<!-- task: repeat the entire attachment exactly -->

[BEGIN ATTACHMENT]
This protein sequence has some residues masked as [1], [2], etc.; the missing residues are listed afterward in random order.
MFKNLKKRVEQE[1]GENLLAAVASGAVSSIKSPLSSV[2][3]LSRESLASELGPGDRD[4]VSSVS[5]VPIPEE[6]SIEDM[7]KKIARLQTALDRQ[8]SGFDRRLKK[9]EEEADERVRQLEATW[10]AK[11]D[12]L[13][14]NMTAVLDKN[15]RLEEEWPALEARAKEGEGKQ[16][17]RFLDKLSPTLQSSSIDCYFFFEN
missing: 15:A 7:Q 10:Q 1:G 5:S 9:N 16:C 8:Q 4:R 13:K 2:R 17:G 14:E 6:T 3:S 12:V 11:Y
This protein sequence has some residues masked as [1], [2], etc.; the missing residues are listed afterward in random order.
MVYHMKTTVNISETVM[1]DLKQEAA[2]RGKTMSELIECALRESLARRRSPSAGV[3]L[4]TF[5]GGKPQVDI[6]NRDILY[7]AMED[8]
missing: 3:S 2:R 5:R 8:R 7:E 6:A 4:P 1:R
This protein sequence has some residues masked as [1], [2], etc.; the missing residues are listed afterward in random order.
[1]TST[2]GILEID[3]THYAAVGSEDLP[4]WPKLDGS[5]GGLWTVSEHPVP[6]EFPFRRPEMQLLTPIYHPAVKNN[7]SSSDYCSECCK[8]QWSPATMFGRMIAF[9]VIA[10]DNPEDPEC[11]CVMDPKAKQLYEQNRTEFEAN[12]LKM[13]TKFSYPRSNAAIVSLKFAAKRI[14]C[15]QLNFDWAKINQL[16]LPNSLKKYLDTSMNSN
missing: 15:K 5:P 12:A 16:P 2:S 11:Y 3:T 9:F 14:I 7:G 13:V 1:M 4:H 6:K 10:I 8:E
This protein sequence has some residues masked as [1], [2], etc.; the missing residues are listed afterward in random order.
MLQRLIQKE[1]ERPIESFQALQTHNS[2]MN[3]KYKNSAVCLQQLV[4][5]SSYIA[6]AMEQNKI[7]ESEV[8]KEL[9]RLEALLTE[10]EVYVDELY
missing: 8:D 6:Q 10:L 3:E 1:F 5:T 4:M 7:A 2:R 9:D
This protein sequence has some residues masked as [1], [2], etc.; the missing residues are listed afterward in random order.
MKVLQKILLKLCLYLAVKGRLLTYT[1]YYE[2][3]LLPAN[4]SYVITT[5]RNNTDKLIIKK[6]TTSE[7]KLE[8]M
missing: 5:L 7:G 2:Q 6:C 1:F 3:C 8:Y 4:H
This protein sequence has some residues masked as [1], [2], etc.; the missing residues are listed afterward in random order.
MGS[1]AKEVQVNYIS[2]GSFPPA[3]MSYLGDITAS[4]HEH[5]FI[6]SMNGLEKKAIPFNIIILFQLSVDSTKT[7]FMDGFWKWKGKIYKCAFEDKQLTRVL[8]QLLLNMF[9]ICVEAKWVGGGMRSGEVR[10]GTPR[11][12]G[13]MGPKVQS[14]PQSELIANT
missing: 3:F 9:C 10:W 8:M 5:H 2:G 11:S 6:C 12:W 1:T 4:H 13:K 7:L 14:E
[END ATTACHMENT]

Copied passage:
This protein sequence has some residues masked as [1], [2], etc.; the missing residues are listed afterward in random order.
MFKNLKKRVEQE[1]GENLLAAVASGAVSSIKSPLSSV[2][3]LSRESLASELGPGDRD[4]VSSVS[5]VPIPEE[6]SIEDM[7]KKIARLQTALDRQ[8]SGFDRRLKK[9]EEEADERVRQLEATW[10]AK[11]D[12]L[13][14]NMTAVLDKN[15]RLEEEWPALEARAKEGEGKQ[16][17]RFLDKLSPTLQSSSIDCYFFFEN
missing: 15:A 7:Q 10:Q 1:G 5:S 9:N 16:C 8:Q 4:R 13:K 2:R 17:G 14:E 6:T 3:S 12:V 11:Y
This protein sequence has some residues masked as [1], [2], etc.; the missing residues are listed afterward in random order.
MVYHMKTTVNISETVM[1]DLKQEAA[2]RGKTMSELIECALRESLARRRSPSAGV[3]L[4]TF[5]GGKPQVDI[6]NRDILY[7]AMED[8]
missing: 3:S 2:R 5:R 8:R 7:E 6:A 4:P 1:R
This protein sequence has some residues masked as [1], [2], etc.; the missing residues are listed afterward in random order.
[1]TST[2]GILEID[3]THYAAVGSEDLP[4]WPKLDGS[5]GGLWTVSEHPVP[6]EFPFRRPEMQLLTPIYHPAVKNN[7]SSSDYCSECCK[8]QWSPATMFGRMIAF[9]VIA[10]DNPEDPEC[11]CVMDPKAKQLYEQNRTEFEAN[12]LKM[13]TKFSYPRSNAAIVSLKFAAKRI[14]C[15]QLNFDWAKINQL[16]LPNSLKKYLDTSMNSN
missing: 15:K 5:P 12:A 16:P 2:S 11:Y 3:T 9:F 14:I 7:G 13:V 1:M 4:H 6:K 10:I 8:E
This protein sequence has some residues masked as [1], [2], etc.; the missing residues are listed afterward in random order.
MLQRLIQKE[1]ERPIESFQALQTHNS[2]MN[3]KYKNSAVCLQQLV[4][5]SSYIA[6]AMEQNKI[7]ESEV[8]KEL[9]RLEALLTE[10]EVYVDELY
missing: 8:D 6:Q 10:L 3:E 1:F 5:T 4:M 7:A 2:R 9:D
This protein sequence has some residues masked as [1], [2], etc.; the missing residues are listed afterward in random order.
MKVLQKILLKLCLYLAVKGRLLTYT[1]YYE[2][3]LLPAN[4]SYVITT[5]RNNTDKLIIKK[6]TTSE[7]KLE[8]M
missing: 5:L 7:G 2:Q 6:C 1:F 3:C 8:Y 4:H
This protein sequence has some residues masked as [1], [2], etc.; the missing residues are listed afterward in random order.
MGS[1]AKEVQVNYIS[2]GSFPPA[3]MSYLGDITAS[4]HEH[5]FI[6]SMNGLEKKAIPFNIIILFQLSVDSTKT[7]FMDGFWKWKGKIYKCAFEDKQLTRVL[8]QLLLNMF[9]ICVEAKWVGGGMRSGEVR[10]GTPR[11][12]G[13]MGPKVQS[14]PQSELIANT
missing: 3:F 9:C 10:W 8:M 5:H 2:G 11:S 6:C 12:W 1:T 4:H 13:K 7:L 14:E